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Quick Example of Compound Interest

So, you may have heard this term in the news or in a post somewhere. What is so important about compound interest? What the heck is it? Can you give me an example of compound interest? Here is one:

Part 1: Starting  your savings plan

Let’s say, you want to start saving for your retirement. You have zero savings in your retirement fund but have decided to set aside $100 dollars every month, this is an amount you can afford and won’t affect your cash flow too much. If you invest your $100 in a portfolio with a 7% average return paid monthly, you will have $7,159 by the end of 5 years, where $1,159 is the interest earned in your savings. 

Part 2: Extending your Investment Term

If on year 5, your friend wants to copy your investing strategy, by year 10 (year 5 of investing for your friend), your friend will have the same amount you had by year 5, this means $7,159. Then, let’s assume you kept saving the same amount from year 5 to year 10 because you and your friends decided to be financially responsible  together from now on. By year 10, you will have a total of $17,308 on savings with $5,308 coming from interest. This means that approximately 30% of your total savings is interest gained (on year 10) versus 16% from your friend’s or yourself, in year 5.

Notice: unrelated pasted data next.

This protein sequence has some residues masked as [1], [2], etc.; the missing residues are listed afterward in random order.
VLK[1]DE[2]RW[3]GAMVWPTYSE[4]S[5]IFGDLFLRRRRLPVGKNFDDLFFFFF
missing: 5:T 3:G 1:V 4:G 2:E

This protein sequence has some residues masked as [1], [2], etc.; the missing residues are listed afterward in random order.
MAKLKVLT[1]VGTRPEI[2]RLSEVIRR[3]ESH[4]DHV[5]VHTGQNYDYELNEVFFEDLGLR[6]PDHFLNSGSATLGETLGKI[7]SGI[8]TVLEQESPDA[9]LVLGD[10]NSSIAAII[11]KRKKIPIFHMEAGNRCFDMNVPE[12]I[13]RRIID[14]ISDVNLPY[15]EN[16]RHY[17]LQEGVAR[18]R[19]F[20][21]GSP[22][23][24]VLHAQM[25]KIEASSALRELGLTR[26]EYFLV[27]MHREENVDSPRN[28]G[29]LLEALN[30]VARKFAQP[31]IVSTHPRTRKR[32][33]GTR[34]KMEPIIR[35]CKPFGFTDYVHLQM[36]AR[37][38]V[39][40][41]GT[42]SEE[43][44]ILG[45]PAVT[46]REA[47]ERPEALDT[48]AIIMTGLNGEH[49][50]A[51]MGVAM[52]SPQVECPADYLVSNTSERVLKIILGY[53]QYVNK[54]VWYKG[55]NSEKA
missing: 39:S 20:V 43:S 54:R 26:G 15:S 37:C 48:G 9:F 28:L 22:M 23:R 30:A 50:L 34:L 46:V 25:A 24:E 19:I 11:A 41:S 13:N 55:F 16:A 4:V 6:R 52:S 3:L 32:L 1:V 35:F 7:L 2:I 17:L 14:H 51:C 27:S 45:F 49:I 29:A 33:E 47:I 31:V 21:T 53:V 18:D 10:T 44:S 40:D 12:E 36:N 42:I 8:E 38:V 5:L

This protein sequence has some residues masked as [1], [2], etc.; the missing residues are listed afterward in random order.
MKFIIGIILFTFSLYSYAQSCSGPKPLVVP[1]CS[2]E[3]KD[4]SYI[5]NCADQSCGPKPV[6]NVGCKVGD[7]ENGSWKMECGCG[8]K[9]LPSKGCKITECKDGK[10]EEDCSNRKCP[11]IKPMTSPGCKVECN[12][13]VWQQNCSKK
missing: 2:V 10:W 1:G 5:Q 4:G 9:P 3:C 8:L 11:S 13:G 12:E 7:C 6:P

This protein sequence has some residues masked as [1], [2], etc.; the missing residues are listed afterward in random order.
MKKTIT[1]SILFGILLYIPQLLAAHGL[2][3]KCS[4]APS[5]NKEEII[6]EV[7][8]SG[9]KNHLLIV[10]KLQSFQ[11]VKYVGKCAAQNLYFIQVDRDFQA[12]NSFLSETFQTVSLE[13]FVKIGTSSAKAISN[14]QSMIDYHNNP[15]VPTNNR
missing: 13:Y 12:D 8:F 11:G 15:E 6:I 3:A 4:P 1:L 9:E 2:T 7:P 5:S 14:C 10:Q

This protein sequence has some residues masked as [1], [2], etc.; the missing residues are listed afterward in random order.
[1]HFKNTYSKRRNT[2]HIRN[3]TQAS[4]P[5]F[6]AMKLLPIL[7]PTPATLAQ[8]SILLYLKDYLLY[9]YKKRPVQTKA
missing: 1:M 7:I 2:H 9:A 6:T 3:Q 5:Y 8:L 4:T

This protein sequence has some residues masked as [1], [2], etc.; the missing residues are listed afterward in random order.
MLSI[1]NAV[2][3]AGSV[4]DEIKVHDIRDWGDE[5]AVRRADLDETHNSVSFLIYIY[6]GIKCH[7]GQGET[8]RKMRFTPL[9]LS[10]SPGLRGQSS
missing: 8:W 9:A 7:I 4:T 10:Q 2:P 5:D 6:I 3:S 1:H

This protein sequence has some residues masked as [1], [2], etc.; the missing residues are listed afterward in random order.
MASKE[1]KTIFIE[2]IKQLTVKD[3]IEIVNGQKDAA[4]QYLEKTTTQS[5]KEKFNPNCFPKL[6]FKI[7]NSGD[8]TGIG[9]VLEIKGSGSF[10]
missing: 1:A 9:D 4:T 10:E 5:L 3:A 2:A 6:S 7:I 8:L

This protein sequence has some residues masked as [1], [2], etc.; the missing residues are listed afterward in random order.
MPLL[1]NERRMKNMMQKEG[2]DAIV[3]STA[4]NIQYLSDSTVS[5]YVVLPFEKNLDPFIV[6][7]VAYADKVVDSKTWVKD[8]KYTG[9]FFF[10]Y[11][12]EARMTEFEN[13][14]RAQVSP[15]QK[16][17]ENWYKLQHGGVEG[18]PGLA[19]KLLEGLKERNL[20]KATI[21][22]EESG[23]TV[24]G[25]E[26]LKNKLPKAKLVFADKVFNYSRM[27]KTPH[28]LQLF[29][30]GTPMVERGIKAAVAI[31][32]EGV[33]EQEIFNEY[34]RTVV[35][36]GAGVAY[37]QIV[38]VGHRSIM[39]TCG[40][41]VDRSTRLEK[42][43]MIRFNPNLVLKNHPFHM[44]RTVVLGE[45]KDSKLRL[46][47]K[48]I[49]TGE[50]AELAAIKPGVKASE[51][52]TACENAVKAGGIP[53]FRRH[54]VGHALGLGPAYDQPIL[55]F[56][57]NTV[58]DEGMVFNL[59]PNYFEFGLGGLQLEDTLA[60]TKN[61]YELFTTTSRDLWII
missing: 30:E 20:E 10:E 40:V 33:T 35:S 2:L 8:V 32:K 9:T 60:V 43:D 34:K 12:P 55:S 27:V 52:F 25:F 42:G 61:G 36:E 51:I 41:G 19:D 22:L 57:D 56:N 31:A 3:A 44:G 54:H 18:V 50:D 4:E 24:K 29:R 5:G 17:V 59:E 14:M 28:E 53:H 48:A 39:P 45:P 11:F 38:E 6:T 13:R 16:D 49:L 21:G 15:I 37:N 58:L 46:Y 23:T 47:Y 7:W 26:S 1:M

Part 3: Your Savings Compounded!

Interest earns interest. Then that interest earns more interest. Then that last interest keeps earning more and more interest. That is compounding, letting your profits earn more interest and being reinvested for a longer period of time. The longer you keep your savings plan the faster your wealth will accumulate!

Online calculators are a great way to forecast your savings. You can create another example of compound interest to reach Financial Independence by using the Compound Interest Calculator from the Ontario Securities Commission. Start compounding today!

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